Thursday, February 4, 1999

Inner Relief Road and Patrick Shaffrey

Patrick Shaffrey is an eminent man in the architectural world and one who has written well and with some eloquence on the Irish town. Writing some years ago on the subject he advised that “a town’s distinctive appearance, charm and quality should be retained despite the demands of modern development”. In this sentence he was clearly recognising and acknowledging that modern development should not destroy the character and quality of our towns.

He was even more direct in his criticism of the then prevailing attitude among road planners and town planners alike when he posed the question
“are towns to be planned for the motor car or for people?” He answered his own question when he wrote in his well received book “The Irish Town” “streets become highways. The very size and weight of the huge lorries rumbling through our streets cause structural problems as well as pollution from fumes, noise and vibration. In theory the only traffic that should be allowed into a residential street is that which may have business there”. Continuing his arguments against the demands of vehicular traffic he claimed that “it is not possible to meet the demands of modern traffic and retain any semblance of character and quality in our towns. Large transport lorries present a threat to the quality of life in towns. The increase in traffic and the tremendous problems caused by them may be a blessing in disguise. It should force local authorities to tackle traffic problems in a more comprehensive way. By far the most satisfactory way to resolve the problem is to provide a by pass”.

I have quoted Patrick Shaffrey at some length because his views on the vexed question facing the people of Athy in relation to the relief road issue are particularly relevant. Even more so when it is realised that the man who wrote some years ago “in the smaller towns the need for a by pass is equally pressing not so much from the economic but from the environmental point of view” is the same man now retained by Kildare County Council to make the inner relief road plans more palatable for the locals of Athy.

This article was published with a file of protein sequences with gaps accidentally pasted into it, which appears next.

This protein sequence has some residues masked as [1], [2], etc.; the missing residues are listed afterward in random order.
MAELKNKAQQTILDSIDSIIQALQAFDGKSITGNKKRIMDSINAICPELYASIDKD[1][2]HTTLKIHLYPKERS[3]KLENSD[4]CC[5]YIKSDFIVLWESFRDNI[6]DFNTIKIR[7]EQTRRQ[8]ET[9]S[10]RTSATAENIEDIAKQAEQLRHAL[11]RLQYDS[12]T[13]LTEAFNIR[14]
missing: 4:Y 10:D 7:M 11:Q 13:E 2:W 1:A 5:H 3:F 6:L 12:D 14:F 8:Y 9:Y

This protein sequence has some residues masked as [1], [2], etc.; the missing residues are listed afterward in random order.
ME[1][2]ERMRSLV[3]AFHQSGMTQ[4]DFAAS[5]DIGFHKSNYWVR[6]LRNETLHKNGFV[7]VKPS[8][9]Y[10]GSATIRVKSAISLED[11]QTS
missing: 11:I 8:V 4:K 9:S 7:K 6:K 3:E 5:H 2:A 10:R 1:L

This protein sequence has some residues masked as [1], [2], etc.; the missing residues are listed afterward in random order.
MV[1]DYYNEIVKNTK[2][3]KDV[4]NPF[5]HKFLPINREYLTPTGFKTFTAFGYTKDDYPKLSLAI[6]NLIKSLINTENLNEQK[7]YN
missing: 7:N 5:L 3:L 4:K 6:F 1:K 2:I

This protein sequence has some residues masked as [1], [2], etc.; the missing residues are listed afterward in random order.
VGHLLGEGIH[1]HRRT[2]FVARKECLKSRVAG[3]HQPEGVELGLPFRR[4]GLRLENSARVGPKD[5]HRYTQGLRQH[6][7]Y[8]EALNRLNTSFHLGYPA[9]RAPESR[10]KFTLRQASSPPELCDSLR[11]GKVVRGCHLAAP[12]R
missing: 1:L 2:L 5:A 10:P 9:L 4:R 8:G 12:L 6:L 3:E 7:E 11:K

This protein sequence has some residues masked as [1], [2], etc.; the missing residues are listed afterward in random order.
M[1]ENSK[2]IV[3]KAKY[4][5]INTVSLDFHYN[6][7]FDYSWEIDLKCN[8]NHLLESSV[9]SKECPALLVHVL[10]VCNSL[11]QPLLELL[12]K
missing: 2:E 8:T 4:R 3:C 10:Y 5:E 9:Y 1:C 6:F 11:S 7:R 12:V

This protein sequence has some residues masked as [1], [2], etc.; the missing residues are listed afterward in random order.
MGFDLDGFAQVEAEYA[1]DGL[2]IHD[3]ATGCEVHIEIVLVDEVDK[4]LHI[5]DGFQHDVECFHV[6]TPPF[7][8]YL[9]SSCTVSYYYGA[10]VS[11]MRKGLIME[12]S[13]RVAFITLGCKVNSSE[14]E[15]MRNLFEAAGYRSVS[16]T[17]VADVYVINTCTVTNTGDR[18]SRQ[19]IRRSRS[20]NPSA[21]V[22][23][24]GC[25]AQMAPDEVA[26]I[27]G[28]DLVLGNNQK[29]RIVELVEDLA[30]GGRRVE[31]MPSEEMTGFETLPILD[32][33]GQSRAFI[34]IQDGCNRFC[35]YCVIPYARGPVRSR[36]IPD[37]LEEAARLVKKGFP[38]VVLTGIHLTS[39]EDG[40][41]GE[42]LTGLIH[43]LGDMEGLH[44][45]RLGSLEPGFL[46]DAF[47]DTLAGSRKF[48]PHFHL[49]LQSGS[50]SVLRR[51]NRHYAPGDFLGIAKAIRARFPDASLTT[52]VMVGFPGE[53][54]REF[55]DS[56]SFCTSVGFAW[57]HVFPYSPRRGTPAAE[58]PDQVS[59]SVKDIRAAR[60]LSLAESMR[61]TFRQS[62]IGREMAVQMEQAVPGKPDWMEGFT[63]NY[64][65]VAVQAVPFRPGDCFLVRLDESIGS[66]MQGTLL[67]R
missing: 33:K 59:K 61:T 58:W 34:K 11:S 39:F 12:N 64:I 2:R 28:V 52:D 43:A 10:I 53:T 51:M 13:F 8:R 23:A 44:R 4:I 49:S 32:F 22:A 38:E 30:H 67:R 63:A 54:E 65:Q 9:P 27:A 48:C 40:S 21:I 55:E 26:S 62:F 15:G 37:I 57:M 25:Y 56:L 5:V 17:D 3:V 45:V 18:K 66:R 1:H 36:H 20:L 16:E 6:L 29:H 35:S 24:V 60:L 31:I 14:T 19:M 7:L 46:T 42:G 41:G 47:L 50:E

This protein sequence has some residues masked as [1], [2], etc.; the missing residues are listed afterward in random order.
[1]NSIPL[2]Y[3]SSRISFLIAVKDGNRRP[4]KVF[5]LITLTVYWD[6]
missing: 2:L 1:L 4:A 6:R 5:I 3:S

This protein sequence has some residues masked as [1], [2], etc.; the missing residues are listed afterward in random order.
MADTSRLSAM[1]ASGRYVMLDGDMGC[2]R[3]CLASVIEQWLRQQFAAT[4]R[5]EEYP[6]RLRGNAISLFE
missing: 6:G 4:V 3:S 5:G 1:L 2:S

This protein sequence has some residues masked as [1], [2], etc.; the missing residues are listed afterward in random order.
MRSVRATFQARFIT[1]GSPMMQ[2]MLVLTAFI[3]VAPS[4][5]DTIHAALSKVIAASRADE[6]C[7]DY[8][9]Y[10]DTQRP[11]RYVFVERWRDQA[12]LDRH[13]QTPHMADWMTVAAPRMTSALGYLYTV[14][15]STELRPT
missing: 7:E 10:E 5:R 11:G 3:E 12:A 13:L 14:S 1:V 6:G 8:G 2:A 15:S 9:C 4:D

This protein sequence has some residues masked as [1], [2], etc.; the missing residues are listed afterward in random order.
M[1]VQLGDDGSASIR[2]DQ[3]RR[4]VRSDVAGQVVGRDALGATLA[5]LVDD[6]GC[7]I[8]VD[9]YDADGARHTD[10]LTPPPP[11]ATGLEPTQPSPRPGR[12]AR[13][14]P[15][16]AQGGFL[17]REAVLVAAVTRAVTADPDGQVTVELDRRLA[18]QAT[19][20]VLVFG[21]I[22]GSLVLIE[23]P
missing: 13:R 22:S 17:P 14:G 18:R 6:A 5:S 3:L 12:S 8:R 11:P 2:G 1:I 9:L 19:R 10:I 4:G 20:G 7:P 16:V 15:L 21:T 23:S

Patrick might not wish his brief from the County Council to be stated in those stark simplistic terms and would perhaps prefer to have it noted as the challenge of incorporating the inner relief road into the structures of the town while protecting the character of Athy. What was once referred to as the inner relief road is no longer termed as such. The most recent references to the traffic highway which if built would run parallel to Leinster Street and Duke Street terms this development as “a new street”. Certainly matters have moved on from the original 1975 proposal which would have had an inner relief road running through the centre of Athy with six foot high walls on either side. Now the great selling point for the inner relief road as perceived by the County Council officials who are pushing the project is the opportunity such a roadway will create for the opening of new businesses in the town. That was until last week however, when Patrick Shaffrey reported back to the County Council and the Urban Council on his perceptions of how the new roadway could be “knitted in” to the existing town fabric.